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Euroskeptic far-right parties are squeezing conservatives out of their comfort zone

by Sergio Fabbrini

IT
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Politics is a system. If one piece moves, all the others have to shift place as well. Matteo Renzi's domination of the left has forced the Italian right to re-think its positioning. Big changes are underway.

Above all, the radical right is undergoing a profound transformation. The Northern League is becoming a central point of aggregation for various segments of the nationalist right. It is making Brussels, not Rome, the real enemy.

Led by Matteo Salvini, the Northern League is calling out to an electorate that's much broader than its traditional secessionist base. And, equally crucial, it's an electorate that's spread all around Italy. If the real enemy is the euro, then its appeal can extend to all nationalistic forces, those focused on defending national sovereignty, like Giorgia Meloni and Ignazio La Russa's 's Brothers of Italy party.

There's a new nationalistic right coalescing in Italy that's glued together by anti-European sentiment. In the European Parliament, this right has as its inevitable reference point the National Front of Marie Le Pen.

In Italy, the electoral space occupied by the new national League will be as vast as the current modern center right is amorphous. The center-right zone occupied by Silvio Berlusconi's Forza Italia, by the New Center Right party of Angelino Alfano and by the Centrist Union of Pierferdinando Casini is not reconcilable with the sovereign-focused right wing of Matteo Salvini. The moderate right’s reference point in Europe is the People's Party, the party that created the Union along with the European Socialist Party, and that imposed its “spitzenkandidat” (Jean-Claude Juncker) as chairman of the European Commission.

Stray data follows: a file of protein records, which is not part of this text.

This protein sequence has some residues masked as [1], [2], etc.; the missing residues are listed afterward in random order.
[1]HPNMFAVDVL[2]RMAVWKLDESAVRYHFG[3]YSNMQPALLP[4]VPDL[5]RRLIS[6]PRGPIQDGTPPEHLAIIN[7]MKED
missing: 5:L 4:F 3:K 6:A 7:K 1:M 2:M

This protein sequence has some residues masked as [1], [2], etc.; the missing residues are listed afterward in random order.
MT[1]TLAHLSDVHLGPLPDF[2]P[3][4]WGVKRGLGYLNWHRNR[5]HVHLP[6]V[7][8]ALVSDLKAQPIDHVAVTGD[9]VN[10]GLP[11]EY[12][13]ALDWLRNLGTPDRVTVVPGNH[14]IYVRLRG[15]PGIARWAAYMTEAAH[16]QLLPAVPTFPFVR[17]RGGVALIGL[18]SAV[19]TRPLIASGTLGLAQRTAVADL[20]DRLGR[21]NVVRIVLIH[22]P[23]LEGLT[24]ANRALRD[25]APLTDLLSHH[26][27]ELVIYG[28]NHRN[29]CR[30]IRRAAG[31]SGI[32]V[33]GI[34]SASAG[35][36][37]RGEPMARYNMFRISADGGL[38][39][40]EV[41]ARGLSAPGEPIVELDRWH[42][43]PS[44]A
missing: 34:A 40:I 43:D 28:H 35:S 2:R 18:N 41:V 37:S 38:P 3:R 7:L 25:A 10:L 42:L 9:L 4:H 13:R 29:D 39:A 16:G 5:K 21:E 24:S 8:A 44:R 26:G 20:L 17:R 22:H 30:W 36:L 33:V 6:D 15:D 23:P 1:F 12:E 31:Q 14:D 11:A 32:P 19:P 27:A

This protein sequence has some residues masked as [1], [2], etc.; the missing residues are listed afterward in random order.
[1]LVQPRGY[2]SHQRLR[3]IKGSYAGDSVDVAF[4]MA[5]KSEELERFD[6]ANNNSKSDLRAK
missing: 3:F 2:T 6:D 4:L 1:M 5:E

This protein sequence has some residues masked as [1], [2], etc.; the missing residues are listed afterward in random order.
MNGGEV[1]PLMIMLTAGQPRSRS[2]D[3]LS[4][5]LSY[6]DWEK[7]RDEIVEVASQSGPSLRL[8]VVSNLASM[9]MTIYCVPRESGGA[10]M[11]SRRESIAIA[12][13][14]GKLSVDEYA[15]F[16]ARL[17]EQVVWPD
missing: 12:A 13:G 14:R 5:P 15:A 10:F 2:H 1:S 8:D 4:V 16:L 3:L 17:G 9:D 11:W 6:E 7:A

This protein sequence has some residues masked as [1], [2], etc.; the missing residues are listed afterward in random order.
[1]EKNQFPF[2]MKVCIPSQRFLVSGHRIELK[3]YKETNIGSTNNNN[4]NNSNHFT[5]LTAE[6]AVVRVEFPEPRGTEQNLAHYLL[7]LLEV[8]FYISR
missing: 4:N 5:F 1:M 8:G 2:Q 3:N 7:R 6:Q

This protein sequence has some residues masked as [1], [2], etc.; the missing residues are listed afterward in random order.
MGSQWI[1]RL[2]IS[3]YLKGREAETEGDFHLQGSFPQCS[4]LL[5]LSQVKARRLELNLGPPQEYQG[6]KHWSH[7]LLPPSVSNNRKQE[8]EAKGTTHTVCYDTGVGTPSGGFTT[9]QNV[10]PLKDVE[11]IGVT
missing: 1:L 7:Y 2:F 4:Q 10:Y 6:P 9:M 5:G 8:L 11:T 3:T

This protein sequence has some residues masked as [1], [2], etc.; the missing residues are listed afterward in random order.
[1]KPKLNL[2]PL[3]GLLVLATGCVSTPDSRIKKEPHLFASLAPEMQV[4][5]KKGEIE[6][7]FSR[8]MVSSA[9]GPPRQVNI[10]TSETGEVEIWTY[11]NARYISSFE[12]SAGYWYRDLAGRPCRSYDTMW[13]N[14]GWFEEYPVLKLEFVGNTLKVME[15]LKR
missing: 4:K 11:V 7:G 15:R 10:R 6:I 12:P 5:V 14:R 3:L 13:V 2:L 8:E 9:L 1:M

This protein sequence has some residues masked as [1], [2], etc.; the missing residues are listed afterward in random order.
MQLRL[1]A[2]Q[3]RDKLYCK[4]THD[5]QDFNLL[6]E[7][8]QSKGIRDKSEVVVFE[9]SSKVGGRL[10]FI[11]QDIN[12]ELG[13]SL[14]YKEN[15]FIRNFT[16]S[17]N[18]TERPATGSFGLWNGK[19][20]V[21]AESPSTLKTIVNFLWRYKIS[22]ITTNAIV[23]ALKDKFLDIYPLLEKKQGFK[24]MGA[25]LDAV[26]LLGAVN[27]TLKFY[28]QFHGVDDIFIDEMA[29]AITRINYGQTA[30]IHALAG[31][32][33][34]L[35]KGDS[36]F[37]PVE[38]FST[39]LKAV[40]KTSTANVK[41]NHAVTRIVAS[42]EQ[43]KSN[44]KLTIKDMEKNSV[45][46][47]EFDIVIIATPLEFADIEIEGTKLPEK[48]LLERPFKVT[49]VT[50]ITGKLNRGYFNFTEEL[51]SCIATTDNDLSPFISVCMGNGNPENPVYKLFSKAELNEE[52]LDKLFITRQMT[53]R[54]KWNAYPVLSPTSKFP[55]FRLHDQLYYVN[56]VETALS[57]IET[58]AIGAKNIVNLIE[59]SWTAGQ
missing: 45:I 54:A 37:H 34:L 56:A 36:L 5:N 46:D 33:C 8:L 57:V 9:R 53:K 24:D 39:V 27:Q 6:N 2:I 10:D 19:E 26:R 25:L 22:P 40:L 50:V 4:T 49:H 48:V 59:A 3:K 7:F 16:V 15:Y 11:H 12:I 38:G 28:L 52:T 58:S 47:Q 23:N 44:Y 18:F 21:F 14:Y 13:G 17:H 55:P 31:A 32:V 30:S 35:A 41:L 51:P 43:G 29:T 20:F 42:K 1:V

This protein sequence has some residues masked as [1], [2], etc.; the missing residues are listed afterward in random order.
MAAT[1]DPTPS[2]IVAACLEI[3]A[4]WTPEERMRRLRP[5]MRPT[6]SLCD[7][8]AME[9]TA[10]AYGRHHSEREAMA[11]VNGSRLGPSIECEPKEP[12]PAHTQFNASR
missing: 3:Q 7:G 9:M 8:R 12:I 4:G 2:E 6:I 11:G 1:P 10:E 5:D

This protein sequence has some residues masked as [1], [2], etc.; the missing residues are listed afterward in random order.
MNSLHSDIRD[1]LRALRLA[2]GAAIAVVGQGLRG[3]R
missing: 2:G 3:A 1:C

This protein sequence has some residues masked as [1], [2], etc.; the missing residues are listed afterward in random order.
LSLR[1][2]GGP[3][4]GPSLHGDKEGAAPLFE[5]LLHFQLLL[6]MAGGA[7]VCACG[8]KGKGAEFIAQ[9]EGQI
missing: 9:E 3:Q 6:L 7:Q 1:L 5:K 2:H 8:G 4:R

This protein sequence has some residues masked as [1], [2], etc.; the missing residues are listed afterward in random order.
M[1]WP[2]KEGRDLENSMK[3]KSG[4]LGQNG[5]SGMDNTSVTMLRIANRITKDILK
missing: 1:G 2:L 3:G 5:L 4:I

The more divided Italy's moderate right is, the more it buckles to the initiatives of the radical right. The moderate right can only revive if it manages to sew up its divisions. For that to happen, it needs a credible leader and, even more importantly, an innovative agenda. Italy's moderate right must continue as an important part of the European People's Party, but also find its voice and mission in defense of national interests.

The Italicum (new Italian electoral law) calls for a winners' prize for the party’s list of candidates, not for a coalition. As things stand today, pushing the two different right-wing forces into a pre-electoral block would strengthen the radical right, making it the driving force of an internal split. The reassessment and relaunching of the moderate right requires time and thought. It will be hard-pressed for either one with the nationalist far-right breathing down its neck.


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